A*3303 : C*0701 : B*4403 : DRB1*0701 : DQA1*0201? : DQB1*0202

The second haplotype, like A33-B58 is found in Korea but not in Japan.[21] This haplotype carries the other common DQ2 haplotype, DQ2.2. The Cw*0701 is found in the A*33-B58 haplotype and is like the result of a recombination betwee A33-Cw7 and a different B44-DR7 haplotype. These haplotypes indicate that interpreting population relationships by allele or even by low resolution haplotype information is error-prone and suggests the need for high resolution multigene haplotype studies.

A33-Cw3-B58-DR3-DQ2

HLA A*33-B58 frequencies
freq
ref. Population (%)
[32] Chinese (Thailand) 12.6
[10] Baloch (Pakistan) 11.1
[23] Chaoshan (China) 8.1
[32] Chinese (Singapore) 5.5
[10] Burusho (Pakistan) 4.6
[32] Hui 4.0
[32] Mongolian 3.7
[10] Kalash (Pakistan) 3.6
[32] Korea 3.5
[32] Yaku 3.2
[10] Panthan (Pakistan) 3.0
[32] Tribals (India) 3.0
Baloch (SE Iran) 2.9
[10] Brahui (Pakistan) 2.9
[32] Southern Han 2.8
[32] Thais 2.5
[32] Vietnamese 2.3
[32] Inner Mongolian 2.2
[32] Miao 2.1
[32] West African 2.1
[32] South African 1.9
[36] Oman 1.6
[10] Sindhi (Pakistan) 1.5
[32] Manchu 1.2
[37] Sudan 1.2
Cameroon Yaounde[38] 1.1

Within eastern Asia A*3303 is in linkage disiquilbrium with on haplotype in particular, the specific genetic makeup is:

A*3303 : C*0302 : B*5801 : DRB1*0301 : DQA1*0501 : DQB1*0201

It is interesting that the Cw allele in the pakistani population is the same as the allele in the east asian population C*0302. 8.3 of 11.1% of the A33-B58 in the Baloch Pakistani can is linked to DR3 and presumbably DQ2.5 (There are few exceptions outside of Africa). This extends a haplotype the forms a semi-circle around the Indian subcontinent indicating a subsantive and relatively recent genetic relationship. The parsis of Pakistan lack A33-B58, as with groups to the far west of pakistan. The A33-B58-DR3-DQ2 haplotype appears to have originated in whole from West Africa, with current possibilities for Sudan or Northern Ethiopia as points of exit from africa and a migration by the Indian ocean to the western side of the Indus River.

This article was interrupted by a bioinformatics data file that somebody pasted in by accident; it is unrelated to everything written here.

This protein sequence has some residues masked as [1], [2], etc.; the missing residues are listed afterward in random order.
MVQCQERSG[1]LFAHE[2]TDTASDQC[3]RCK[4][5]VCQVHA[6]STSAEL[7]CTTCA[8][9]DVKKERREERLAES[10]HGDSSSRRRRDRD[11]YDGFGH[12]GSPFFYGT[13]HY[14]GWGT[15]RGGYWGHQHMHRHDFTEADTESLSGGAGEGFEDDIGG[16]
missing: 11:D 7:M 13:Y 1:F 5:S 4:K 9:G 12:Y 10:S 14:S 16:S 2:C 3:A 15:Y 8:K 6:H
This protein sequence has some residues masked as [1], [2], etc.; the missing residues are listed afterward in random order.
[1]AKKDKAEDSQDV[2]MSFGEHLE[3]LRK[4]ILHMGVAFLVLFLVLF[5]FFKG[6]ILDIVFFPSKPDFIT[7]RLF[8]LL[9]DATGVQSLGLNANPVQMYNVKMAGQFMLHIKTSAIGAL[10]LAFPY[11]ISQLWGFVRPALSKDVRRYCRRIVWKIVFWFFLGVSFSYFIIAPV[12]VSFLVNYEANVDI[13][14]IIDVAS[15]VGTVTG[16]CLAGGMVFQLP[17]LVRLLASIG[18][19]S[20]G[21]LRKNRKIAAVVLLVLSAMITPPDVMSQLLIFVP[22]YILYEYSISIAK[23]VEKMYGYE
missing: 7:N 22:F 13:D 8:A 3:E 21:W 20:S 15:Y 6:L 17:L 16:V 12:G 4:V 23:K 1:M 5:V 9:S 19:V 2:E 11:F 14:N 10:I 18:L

A33-Cw7-B58-DR13-DQ6

Within eastern Asia A*3303 is in linkage disiquilbrium with on haplotype in particular, the specific genetic makeup is:

A*3303 : C*0701 : B*5801 : DRB1*1302 : DQA1*0102 : DQB1*0609

This haplotype is composed of genes most frequent in parts of western Africa. This includes the A*3303, B*5801, DRB1*1302, and DQB1*0609. The DRB1*0609 haplotype in nodal in east/central africa in the Ugandan, Rwanda, Congo, Cameroon whereas the allele is at low frequencies in Western Europe, and its distribution is also consistent with a migration from east africa direct to the Lower Indus River.

References

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  32. 32.00 32.01 32.02 32.03 32.04 32.05 32.06 32.07 32.08 32.09 32.10 32.11 32.12 32.13 32.14 32.15 32.16 32.17 32.18 32.19 32.20 32.21 32.22 32.23 32.24 32.25 32.26 32.27 32.28 Sasazuki, Takehiko; Tsuji, Kimiyoshi; Aizawa, Miki (1992). HLA 1991: proceedings of the eleventh International Histocompatibility Workshop and Conference, held in Yokohama, Japan, 6-13 November, 1991. Oxford [Oxfordshire]: Oxford University Press. ISBN 0-19-262390-7. 
  33. bears the C*0502 instead of the C*0802 otherwise seen with this haplotype
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  38. bears the A*3303:B*5802